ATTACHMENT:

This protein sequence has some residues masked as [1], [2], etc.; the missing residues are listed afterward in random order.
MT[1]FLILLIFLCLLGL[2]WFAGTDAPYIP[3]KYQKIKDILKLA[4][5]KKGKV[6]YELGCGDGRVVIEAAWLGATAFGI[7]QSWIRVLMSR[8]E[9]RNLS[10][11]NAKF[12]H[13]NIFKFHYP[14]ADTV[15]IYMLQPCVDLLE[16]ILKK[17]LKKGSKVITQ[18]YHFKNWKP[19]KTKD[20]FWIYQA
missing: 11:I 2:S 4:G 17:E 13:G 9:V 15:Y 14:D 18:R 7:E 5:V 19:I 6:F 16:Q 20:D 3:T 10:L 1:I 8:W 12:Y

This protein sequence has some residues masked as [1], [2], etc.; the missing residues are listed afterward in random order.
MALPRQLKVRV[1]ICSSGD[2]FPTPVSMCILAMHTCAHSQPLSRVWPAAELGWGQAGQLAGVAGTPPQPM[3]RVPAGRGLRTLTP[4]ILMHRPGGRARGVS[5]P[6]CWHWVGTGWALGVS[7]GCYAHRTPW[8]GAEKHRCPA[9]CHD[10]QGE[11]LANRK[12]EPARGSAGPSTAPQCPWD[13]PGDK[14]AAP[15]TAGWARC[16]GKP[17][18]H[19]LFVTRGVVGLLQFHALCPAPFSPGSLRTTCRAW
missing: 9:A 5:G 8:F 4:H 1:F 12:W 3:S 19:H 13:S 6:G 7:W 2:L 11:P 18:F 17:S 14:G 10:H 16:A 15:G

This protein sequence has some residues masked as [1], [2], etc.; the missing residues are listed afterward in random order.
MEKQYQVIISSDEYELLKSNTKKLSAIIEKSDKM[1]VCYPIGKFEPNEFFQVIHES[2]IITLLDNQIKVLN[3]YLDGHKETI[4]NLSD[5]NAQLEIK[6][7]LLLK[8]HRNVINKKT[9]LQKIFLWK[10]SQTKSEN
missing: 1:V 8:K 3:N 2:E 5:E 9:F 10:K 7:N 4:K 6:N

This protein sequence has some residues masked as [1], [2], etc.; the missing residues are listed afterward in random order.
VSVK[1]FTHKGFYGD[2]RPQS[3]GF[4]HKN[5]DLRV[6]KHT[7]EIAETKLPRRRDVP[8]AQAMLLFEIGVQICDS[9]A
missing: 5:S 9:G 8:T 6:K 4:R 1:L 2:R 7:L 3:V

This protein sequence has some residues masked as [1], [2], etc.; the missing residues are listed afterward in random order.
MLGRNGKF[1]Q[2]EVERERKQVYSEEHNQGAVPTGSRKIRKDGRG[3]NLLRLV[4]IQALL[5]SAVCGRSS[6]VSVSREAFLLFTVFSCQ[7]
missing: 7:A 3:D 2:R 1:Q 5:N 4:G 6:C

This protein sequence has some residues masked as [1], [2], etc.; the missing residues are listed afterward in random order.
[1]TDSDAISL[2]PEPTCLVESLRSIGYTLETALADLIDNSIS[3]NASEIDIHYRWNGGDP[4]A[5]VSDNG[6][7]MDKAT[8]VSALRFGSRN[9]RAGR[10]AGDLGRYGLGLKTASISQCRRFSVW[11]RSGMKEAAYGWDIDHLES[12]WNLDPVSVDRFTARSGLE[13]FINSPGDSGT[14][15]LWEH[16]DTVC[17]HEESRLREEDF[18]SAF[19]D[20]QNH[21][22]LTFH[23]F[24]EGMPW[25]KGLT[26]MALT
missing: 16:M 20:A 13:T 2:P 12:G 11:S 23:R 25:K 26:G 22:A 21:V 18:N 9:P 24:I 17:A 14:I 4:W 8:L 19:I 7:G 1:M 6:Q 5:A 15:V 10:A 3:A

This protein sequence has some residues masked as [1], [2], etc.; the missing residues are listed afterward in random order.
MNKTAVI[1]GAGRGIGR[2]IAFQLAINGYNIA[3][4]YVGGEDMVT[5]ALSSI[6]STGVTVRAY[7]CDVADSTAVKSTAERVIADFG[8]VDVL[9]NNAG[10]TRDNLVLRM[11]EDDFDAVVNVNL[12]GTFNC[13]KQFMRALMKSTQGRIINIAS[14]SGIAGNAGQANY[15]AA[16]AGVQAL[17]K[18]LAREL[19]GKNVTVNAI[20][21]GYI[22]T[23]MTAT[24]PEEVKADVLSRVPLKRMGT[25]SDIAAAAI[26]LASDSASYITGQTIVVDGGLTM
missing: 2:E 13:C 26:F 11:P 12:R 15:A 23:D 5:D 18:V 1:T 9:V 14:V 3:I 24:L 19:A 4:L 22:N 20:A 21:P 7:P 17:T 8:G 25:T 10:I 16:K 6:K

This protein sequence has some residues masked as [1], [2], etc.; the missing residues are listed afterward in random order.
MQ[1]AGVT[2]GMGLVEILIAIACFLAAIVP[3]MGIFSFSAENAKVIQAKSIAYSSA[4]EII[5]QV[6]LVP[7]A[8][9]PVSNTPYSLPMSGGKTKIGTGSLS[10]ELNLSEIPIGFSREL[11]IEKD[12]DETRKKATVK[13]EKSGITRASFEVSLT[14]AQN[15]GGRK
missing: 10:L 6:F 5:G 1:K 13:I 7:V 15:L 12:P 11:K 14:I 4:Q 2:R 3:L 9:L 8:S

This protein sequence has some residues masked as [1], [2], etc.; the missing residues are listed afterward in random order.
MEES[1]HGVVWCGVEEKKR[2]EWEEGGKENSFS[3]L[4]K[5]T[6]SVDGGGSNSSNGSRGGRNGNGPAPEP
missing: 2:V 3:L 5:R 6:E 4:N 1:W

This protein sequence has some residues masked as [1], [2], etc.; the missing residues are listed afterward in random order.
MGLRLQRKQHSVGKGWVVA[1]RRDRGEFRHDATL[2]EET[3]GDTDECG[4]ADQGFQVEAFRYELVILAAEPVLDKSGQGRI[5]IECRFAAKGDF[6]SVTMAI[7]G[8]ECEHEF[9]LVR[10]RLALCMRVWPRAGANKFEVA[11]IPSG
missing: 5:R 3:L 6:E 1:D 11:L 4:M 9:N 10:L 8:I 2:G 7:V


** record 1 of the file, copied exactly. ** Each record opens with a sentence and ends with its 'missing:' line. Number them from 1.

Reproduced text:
This protein sequence has some residues masked as [1], [2], etc.; the missing residues are listed afterward in random order.
MT[1]FLILLIFLCLLGL[2]WFAGTDAPYIP[3]KYQKIKDILKLA[4][5]KKGKV[6]YELGCGDGRVVIEAAWLGATAFGI[7]QSWIRVLMSR[8]E[9]RNLS[10][11]NAKF[12]H[13]NIFKFHYP[14]ADTV[15]IYMLQPCVDLLE[16]ILKK[17]LKKGSKVITQ[18]YHFKNWKP[19]KTKD[20]FWIYQA
missing: 11:I 2:S 4:G 17:E 13:G 9:V 15:Y 14:D 18:R 7:E 5:V 19:I 6:F 16:Q 20:D 3:T 10:L 1:I 8:W 12:Y